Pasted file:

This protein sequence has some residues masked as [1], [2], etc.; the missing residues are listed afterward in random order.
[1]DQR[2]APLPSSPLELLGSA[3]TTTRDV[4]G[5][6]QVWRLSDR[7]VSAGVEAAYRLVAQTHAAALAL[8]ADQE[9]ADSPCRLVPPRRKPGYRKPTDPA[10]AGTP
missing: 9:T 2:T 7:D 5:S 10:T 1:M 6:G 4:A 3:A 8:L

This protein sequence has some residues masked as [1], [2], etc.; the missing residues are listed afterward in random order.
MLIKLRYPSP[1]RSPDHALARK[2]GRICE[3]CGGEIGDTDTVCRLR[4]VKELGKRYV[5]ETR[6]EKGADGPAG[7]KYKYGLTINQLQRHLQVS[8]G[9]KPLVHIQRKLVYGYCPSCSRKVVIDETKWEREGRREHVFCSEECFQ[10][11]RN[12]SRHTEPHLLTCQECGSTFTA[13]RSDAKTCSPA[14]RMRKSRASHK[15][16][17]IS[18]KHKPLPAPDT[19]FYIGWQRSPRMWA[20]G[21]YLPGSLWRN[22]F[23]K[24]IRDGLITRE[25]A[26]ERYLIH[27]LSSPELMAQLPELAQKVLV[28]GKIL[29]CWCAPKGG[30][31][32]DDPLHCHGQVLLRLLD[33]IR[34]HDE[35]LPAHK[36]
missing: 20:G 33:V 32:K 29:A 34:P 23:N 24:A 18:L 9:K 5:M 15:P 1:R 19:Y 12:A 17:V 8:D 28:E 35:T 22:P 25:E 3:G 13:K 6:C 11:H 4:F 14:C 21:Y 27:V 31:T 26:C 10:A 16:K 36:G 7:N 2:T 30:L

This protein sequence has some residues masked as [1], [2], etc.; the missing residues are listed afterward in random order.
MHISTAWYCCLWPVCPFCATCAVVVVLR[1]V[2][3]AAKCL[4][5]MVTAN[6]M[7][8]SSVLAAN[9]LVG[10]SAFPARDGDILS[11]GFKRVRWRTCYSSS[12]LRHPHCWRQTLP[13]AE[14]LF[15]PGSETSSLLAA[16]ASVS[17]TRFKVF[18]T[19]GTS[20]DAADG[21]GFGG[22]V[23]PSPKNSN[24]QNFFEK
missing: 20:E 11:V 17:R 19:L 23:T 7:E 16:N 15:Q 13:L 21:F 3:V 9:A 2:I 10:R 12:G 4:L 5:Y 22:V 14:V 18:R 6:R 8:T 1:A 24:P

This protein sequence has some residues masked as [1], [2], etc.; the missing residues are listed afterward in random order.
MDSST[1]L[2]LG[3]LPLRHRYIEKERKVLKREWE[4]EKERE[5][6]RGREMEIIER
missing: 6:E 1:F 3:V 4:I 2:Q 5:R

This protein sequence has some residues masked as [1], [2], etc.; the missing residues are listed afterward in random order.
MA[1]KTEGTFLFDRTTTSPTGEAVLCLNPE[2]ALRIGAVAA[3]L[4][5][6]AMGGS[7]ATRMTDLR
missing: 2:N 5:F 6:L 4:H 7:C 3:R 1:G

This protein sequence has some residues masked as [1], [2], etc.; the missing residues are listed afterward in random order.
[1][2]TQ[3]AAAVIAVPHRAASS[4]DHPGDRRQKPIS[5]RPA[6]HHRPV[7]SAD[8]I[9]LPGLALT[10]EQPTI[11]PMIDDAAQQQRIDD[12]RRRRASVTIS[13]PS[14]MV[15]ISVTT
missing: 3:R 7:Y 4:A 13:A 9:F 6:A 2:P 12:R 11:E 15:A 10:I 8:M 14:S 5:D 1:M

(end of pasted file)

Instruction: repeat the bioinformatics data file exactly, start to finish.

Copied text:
This protein sequence has some residues masked as [1], [2], etc.; the missing residues are listed afterward in random order.
[1]DQR[2]APLPSSPLELLGSA[3]TTTRDV[4]G[5][6]QVWRLSDR[7]VSAGVEAAYRLVAQTHAAALAL[8]ADQE[9]ADSPCRLVPPRRKPGYRKPTDPA[10]AGTP
missing: 9:T 2:T 7:D 5:S 10:T 1:M 6:G 4:A 3:A 8:L

This protein sequence has some residues masked as [1], [2], etc.; the missing residues are listed afterward in random order.
MLIKLRYPSP[1]RSPDHALARK[2]GRICE[3]CGGEIGDTDTVCRLR[4]VKELGKRYV[5]ETR[6]EKGADGPAG[7]KYKYGLTINQLQRHLQVS[8]G[9]KPLVHIQRKLVYGYCPSCSRKVVIDETKWEREGRREHVFCSEECFQ[10][11]RN[12]SRHTEPHLLTCQECGSTFTA[13]RSDAKTCSPA[14]RMRKSRASHK[15][16][17]IS[18]KHKPLPAPDT[19]FYIGWQRSPRMWA[20]G[21]YLPGSLWRN[22]F[23]K[24]IRDGLITRE[25]A[26]ERYLIH[27]LSSPELMAQLPELAQKVLV[28]GKIL[29]CWCAPKGG[30][31][32]DDPLHCHGQVLLRLLD[33]IR[34]HDE[35]LPAHK[36]
missing: 20:G 33:V 32:K 29:A 34:P 23:N 24:A 18:L 9:K 5:M 15:P 1:R 19:Y 12:A 17:V 8:D 28:E 35:T 22:P 25:E 3:G 13:K 6:C 11:H 4:F 14:C 21:Y 27:V 31:T 26:C 10:A 16:K 36:G 7:N 2:T 30:L

This protein sequence has some residues masked as [1], [2], etc.; the missing residues are listed afterward in random order.
MHISTAWYCCLWPVCPFCATCAVVVVLR[1]V[2][3]AAKCL[4][5]MVTAN[6]M[7][8]SSVLAAN[9]LVG[10]SAFPARDGDILS[11]GFKRVRWRTCYSSS[12]LRHPHCWRQTLP[13]AE[14]LF[15]PGSETSSLLAA[16]ASVS[17]TRFKVF[18]T[19]GTS[20]DAADG[21]GFGG[22]V[23]PSPKNSN[24]QNFFEK
missing: 20:E 11:V 17:R 19:L 23:T 7:E 16:N 15:Q 13:L 21:F 3:V 9:A 2:I 10:R 12:G 4:L 5:Y 22:V 14:V 18:R 6:R 8:T 1:A 24:P

This protein sequence has some residues masked as [1], [2], etc.; the missing residues are listed afterward in random order.
MDSST[1]L[2]LG[3]LPLRHRYIEKERKVLKREWE[4]EKERE[5][6]RGREMEIIER
missing: 6:E 1:F 3:V 4:I 2:Q 5:R

This protein sequence has some residues masked as [1], [2], etc.; the missing residues are listed afterward in random order.
MA[1]KTEGTFLFDRTTTSPTGEAVLCLNPE[2]ALRIGAVAA[3]L[4][5][6]AMGGS[7]ATRMTDLR
missing: 2:N 5:F 6:L 4:H 7:C 3:R 1:G

This protein sequence has some residues masked as [1], [2], etc.; the missing residues are listed afterward in random order.
[1][2]TQ[3]AAAVIAVPHRAASS[4]DHPGDRRQKPIS[5]RPA[6]HHRPV[7]SAD[8]I[9]LPGLALT[10]EQPTI[11]PMIDDAAQQQRIDD[12]RRRRASVTIS[13]PS[14]MV[15]ISVTT
missing: 3:R 7:Y 4:A 13:A 9:F 6:A 2:P 12:R 11:E 15:A 10:I 8:M 14:S 5:D 1:M